The case history is presented of a patient who developed “popcorn worker’s lung” following exposure to 2,3-butanedione (diacetyl). Other similar cases are reviewed, and it is concluded that “food flavourer’s lung” may be a more suitable diagnostic label.
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Evidence that bronchiolitis obliterans could result from inhaled popcorn flavouring ingredients was first published in 2002.1 2 Its recognition in eight former workers from a single American factory packaging popcorn for microwave use led to the appellation “popcorn worker’s lung”. It was sufficiently severe in four cases that lung transplantation was considered. Investigations by the National Institute for Occupational Safety and Health showed that the prevalence of fixed airway obstruction among continuing employees was 3.3-fold that expected; that bronchiolitis obliterans could be detected in workers from four of five subsequently studied microwave popcorn plants; and that a prominent ingredient providing a butter taste (the oily organic chemical 2,3-butanedione (diacetyl)) could cause airway necrosis when inhaled by laboratory animals.
Diacetyl has also been used in a factory in Britain as a flavouring ingredient for potato crisps, and a member of the workforce developed, subacutely, fixed airway obstruction consistent with bronchiolitis obliterans. His case illustrates the likelihood that popcorn worker’s lung is occurring in other countries than the USA and in other settings than the production of microwave popcorn. It illustrates too that not all cases of fixed airway obstruction are the result of emphysema and smoking.
The patient was a 36-year-old man who had never smoked and had no relevant family history. He kept dogs and a cat and for 4 years had spent about 30 min daily in pig husbandry. From 2004 he worked in a factory producing food flavourings, principally for potato crisps/chips, having worked previously as a baker/food processor, warehouse packer/dispatcher, shop stock controller, driver and pest controller. A routine health check in May 2004 was unremarkable, and spirometry in November 2004 was normal. In mid to late summer 2005 he developed undue exertional breathlessness which was moderately disabling when first reported in August 2005. It showed no obvious variability, and so appeared unrelated to his animal contacts. He was not aware of wheeze or cough, but had chest tightness. He noted no benefit from the use of asthma medications, including oral steroid, and a serum α1-antitrypsin measurement was normal.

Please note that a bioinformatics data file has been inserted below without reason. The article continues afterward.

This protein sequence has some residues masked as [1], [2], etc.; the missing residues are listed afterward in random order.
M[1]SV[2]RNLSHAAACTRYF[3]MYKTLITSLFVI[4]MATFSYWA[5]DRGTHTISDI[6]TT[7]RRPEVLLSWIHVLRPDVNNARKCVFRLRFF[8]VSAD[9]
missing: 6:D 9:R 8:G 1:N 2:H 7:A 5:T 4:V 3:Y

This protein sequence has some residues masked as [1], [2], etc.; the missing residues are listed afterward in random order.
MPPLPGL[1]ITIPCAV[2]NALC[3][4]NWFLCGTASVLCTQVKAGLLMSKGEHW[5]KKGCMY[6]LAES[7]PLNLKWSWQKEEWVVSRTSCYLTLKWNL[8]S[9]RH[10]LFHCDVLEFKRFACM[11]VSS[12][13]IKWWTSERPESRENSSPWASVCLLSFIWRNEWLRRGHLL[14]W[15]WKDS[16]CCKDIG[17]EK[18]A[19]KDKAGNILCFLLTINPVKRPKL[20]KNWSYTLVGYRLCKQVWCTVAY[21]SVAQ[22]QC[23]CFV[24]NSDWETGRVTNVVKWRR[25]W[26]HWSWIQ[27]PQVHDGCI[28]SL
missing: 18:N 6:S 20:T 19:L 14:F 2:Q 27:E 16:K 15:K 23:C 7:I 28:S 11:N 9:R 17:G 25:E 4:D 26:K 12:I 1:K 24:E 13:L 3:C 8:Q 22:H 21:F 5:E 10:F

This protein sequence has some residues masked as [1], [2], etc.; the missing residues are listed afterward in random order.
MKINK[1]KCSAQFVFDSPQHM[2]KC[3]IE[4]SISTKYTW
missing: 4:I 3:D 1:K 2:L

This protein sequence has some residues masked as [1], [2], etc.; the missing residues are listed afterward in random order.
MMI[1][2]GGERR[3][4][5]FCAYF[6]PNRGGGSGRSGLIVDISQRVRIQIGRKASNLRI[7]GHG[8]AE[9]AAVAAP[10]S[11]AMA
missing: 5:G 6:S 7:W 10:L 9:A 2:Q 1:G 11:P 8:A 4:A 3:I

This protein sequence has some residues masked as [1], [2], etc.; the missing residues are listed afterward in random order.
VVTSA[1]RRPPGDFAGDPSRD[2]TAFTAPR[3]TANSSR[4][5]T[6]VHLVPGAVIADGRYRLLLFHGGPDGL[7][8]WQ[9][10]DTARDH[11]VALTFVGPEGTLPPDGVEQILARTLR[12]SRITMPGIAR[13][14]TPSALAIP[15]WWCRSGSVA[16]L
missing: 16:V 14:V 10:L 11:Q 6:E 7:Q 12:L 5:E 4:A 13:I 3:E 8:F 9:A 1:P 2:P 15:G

He worked irregularly with diacetyl, which was used at various concentrations in a number of flavouring products. During a particular work shift in April 2005 he used diacetyl at the highest concentration in a product that was needed urgently. Because of this, the heated diacetyl-containing mixture was managed unusually in unsealed containers and, because he substituted for an absent workmate, he worked with diacetyl (and recognised its odour) for an unusually long period—several hours compared with the usual 30 min. During the last few hours of this shift his eyes became sore and reddened, and a sticky conjunctival secretion developed soon after. He was treated topically with steroid and antihistamine, but resolution required several days. He had no respiratory symptoms, and spirometry remained normal when remeasured in June 2005.